Florida Secretary of State Kurt Browning said six precincts did not open on time Tuesday morning, out of nearly 7,000 precincts, but he said all were open by 7:30 a.m. and no voters were turned away.
Two polling places in Palm Beach County were locked up, so firefighters were dispatched to break in.
Hillsborough voter Mark Ferguson said when he went to his precinct, at the West Tampa Convention Center, at 7 a.m. he couldn't get in.
When he asked poll workers why he couldn't go in to vote, he said he was told the paper ballots weren't going into the machines properly.
"I thought, oh my gosh, if they're having problems now, what's going to happen in the general election?" .
But low turnouts may have accounted for lack of stress. With no statewide or national races on ballots, there were few contests to stir up voter interest.
At a suburban Moose Lodge in northwest Tampa that houses two voting precincts, poll workers sat idle late Tuesday morning, some with their noses in paperback novels. One worker said only about 30 voters showed up all morning.
The state's voter assistance line received 172 calls as of 4 p.m., most from people asking questions about where or how to vote. Only four complaints were logged and all were resolved, said Department of State spokeswoman Jennifer Krell Davis.
About 250,000 people cast ballots during early voting. Some voting Tuesday were disappointed they were among the few.
"I think it's kind of pathetic," said Rebecca Carlson, who voted at Christian Life Center in Fort Lauderdale. "No one is showing up for local government, and the spotlight is all at the national level when most of the decisions that affect our daily lives happen on the local level."
While no election issues resulting from Tropical Storm Fay's flooding were reported, this is the first election in Florida using optical scan election voting machines in all of the state's precincts.
Florida officially became an all-optical-scan state on July 1; however, polling places still have at least one touch-screen unit to accommodate visually-impaired voters.
All touch-screens will be out of Florida's election system by 2012.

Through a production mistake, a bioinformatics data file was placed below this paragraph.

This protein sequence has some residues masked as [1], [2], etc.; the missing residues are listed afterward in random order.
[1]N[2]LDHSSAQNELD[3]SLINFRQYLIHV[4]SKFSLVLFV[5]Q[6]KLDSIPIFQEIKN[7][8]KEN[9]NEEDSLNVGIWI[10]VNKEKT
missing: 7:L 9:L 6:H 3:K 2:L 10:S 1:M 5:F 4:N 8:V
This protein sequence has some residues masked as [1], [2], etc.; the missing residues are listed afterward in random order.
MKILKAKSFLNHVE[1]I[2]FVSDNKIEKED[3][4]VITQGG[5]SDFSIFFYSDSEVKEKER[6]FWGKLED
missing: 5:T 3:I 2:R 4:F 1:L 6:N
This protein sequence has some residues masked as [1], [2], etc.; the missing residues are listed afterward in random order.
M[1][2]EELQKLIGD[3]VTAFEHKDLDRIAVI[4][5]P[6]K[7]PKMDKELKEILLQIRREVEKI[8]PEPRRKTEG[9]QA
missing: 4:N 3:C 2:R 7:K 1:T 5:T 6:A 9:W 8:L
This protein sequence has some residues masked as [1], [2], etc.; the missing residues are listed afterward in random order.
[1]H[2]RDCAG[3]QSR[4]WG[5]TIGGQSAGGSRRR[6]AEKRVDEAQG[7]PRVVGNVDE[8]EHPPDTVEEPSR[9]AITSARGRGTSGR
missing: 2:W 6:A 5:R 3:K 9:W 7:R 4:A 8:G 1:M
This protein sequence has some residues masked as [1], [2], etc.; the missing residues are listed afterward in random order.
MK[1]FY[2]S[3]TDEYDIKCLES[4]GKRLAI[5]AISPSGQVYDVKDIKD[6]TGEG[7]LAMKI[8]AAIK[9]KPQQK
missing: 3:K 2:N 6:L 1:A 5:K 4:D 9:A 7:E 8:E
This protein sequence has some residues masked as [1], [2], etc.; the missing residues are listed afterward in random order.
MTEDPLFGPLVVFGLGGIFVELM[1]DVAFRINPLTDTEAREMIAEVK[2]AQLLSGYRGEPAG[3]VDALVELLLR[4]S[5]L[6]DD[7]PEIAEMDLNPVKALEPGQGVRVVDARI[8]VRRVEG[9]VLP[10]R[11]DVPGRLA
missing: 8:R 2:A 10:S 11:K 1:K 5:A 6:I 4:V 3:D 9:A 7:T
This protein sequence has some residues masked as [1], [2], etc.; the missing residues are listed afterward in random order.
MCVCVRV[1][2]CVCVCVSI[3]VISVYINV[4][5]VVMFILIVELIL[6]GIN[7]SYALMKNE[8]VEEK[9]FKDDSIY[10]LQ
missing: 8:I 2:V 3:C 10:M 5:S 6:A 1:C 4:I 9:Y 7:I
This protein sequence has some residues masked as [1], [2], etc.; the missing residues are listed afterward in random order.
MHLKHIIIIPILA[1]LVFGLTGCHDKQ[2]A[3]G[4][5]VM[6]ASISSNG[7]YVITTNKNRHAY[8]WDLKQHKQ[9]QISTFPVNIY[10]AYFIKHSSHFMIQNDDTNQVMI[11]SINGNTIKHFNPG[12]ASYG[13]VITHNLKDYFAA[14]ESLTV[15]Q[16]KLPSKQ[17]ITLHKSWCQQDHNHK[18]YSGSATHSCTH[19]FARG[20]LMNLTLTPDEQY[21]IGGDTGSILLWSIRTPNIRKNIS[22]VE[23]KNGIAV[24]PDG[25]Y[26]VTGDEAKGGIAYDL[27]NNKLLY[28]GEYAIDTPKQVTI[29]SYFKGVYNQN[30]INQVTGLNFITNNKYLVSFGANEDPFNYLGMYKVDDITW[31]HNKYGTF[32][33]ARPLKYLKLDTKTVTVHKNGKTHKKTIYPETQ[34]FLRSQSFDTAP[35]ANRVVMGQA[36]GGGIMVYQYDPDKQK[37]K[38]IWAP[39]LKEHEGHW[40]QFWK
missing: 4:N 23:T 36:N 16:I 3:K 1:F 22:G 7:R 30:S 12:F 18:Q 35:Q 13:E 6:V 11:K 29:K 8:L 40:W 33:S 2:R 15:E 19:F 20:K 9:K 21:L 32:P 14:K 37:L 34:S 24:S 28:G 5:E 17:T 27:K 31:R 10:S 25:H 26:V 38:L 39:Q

With optical scan equipment, voters fill in ovals on a paper ballot and then a scanner verifies their vote before they leave the precinct.
Florida pulled the plug on its touch-screen machines after less than six years in operation. They were once praised as a way to prevent messy elections (as in the notorious 2000 presidential race), but instead the technology proved expensive and problematic, as in Sarasota's disputed Congressional race in 2006, in which Republican Vern Buchanan was certified the winner by 369 votes. Democrat Christine Jennings charged that nearly 18,000 ballots in heavily Democratic precincts registered no vote at all in the representative's race.
The new equipment was not without its hassles.
Ferguson said poll workers recommended he fill out another ballot, but he suggested simply taking off the perforated edge.
"They took my advice and it went through, and as I was leaving one of the poll workers said to me as I was walking out, 'We didn't know about that, we didn't know that we had to take off the perforated edge - they didn't show us in training."
However, the people who run the polling place said the voting came off without a hitch and Ferguson is wrong about there being problems.
"Believe me, that's not true," she said.
But while there may not have been wait times during voting, there were once it came time to count the ballots.
At least two large counties, Sarasota and Hillsborough, reported problems scanning absentee ballots. Hillsborough officials were trying to sort out the glitch while Sarasota counted 10,000 ballots by hand.
The posting of results in Hillsborough once the polls closed lagged behind those of other counties, and were slowed by what were described as software problems.
Hillsborough County Elections Supervisor Buddy Johnson told the Tampa Tribune that the problem stemmed not from election workers, but from the new Premier Election Solutions equipment, and assured reporters and anxious candidates that the lack of results did not mean votes were lost.
"This has nothing to do with tabulation." The votes, he told the paper, were "safe and secure."
Robert Pickett, a salesman for Premier, told reporters, "It was a database issue we just had to resolve."
"The elections business is not perfect," Johnson said. "A delay is not a mistake. A delay is a delay."
Last week, Premier - formerly known as Diebold - warned officials in 34 states that a critical programming error stemming from the use of multiple memory cards to tabulate votes recorded on touch-screen systems could cause votes to be lost before they are tallied.
At least 1,000 total votes were dropped in nine Ohio counties over the course of a handful elections dating back to 2006, including this year's presidential primary in March, though the error was in all cases discovered and corrected within several hours.
Premier previously had said complications with antivirus software caused the problem.
But after further testing, Premier admitted last week that the problem was with the machines themselves, and that the problem has existed on both touch-screen machines and optical-scan tabulators for the last ten years.